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Age of Kalabhras

Age of Kalabhras Post Sangam Period

  • The period between the Sangam Age and the Pallava-Pandya period, roughly between c. 300 CE and 600 CE, is known as the age of Kalabhras in the history of Tamizhagam.
  • As the three traditional kingdoms disappeared in this interval due to the occupation of their territory by a warlike group called the Kalabhras, this period was called an interregnum or ‘dark age’ by earlier historians.
  • It was also supposed that many good traits of earlier Tamil culture disappeared in this interval.
  • This idea of the Kalabhra interregnum is no more accepted as correct.
  • Rather this is the time when the greatest Tamil work Tirukkural was written along with many other works grouped as the eighteen minor works.
  • The epics Silappathikaram and Manimekalai also belong to this period.
  • As this was the time when the non-orthodox religions, Jainism and Buddhism became more influential, the scholars of the orthodox Vedic-Puranic school seem to have created the impression that the ruling Kalabhras of the time were evil in nature.
  • The recent interpretation of the period takes it as a period of transition leading to enlarged state societies under the Pallavas ruling over northern Tamilnadu and the Pandyas in the south from the sixth century onwards.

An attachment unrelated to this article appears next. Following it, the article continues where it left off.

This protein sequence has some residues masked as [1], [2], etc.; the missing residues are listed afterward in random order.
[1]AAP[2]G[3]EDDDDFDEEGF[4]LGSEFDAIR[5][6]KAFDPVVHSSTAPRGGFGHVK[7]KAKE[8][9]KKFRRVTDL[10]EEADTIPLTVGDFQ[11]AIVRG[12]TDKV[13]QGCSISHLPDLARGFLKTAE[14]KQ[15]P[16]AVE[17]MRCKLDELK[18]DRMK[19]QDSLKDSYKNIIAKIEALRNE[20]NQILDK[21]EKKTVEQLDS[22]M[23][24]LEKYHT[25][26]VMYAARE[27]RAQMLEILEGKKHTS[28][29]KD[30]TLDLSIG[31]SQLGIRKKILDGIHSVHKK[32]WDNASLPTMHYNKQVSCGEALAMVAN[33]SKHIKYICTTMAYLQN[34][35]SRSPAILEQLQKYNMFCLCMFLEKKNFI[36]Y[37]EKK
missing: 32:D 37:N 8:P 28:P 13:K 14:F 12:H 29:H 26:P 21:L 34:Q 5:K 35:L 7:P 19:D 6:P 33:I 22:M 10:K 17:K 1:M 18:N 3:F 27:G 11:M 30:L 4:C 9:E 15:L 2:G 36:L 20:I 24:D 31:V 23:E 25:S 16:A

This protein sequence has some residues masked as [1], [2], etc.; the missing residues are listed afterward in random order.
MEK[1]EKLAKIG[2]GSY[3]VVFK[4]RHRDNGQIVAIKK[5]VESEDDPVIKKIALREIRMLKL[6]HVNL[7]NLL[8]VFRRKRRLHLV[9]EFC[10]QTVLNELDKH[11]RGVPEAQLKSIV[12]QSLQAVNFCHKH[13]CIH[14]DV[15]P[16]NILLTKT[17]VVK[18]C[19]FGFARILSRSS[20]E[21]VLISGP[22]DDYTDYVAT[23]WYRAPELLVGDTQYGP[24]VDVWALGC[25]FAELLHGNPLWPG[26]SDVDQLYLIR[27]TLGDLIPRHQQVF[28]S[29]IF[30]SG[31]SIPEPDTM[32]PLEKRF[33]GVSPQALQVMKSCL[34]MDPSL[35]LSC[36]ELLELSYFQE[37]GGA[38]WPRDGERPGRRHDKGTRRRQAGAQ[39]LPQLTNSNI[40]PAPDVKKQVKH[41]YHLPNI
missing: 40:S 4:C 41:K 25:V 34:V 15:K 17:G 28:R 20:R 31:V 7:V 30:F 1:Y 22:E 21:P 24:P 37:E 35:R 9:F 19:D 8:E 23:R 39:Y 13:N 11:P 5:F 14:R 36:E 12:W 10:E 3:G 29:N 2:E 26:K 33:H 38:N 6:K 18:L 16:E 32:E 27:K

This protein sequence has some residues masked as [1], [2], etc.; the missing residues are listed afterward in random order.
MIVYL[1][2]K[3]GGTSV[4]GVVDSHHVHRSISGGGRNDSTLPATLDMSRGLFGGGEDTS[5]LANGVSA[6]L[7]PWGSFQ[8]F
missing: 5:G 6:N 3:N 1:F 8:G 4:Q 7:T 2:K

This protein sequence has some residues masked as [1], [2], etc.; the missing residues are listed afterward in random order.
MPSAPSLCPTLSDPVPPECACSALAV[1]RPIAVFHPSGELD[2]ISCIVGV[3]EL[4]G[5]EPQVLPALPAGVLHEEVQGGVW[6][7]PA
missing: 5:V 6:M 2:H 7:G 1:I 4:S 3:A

• To start with, the rulers of these new states were patrons of the Jain and Buddhist religions and gradually they came under the spell of the orthodox Vedic-Puranic religion emerging in the form of the Bhakti cults of Saivism and Vaishnavism.
  • But the influence of Jain and Buddhist religions on the general society was so strong as to evoke much aversion from the Bhakti saints.

A group of inscriptions found at Pulangurichi in Sivagangai district datable to about the middle of the fifth century, name two kings. They are Chendan and Kurran. Though there is no mention about their family or dynasty name, some scholars identify them as Kalabhra rulers. The Kalabhra kingdom seems to have been uprooted by Pandyas around the third quarters of sixth century CE.

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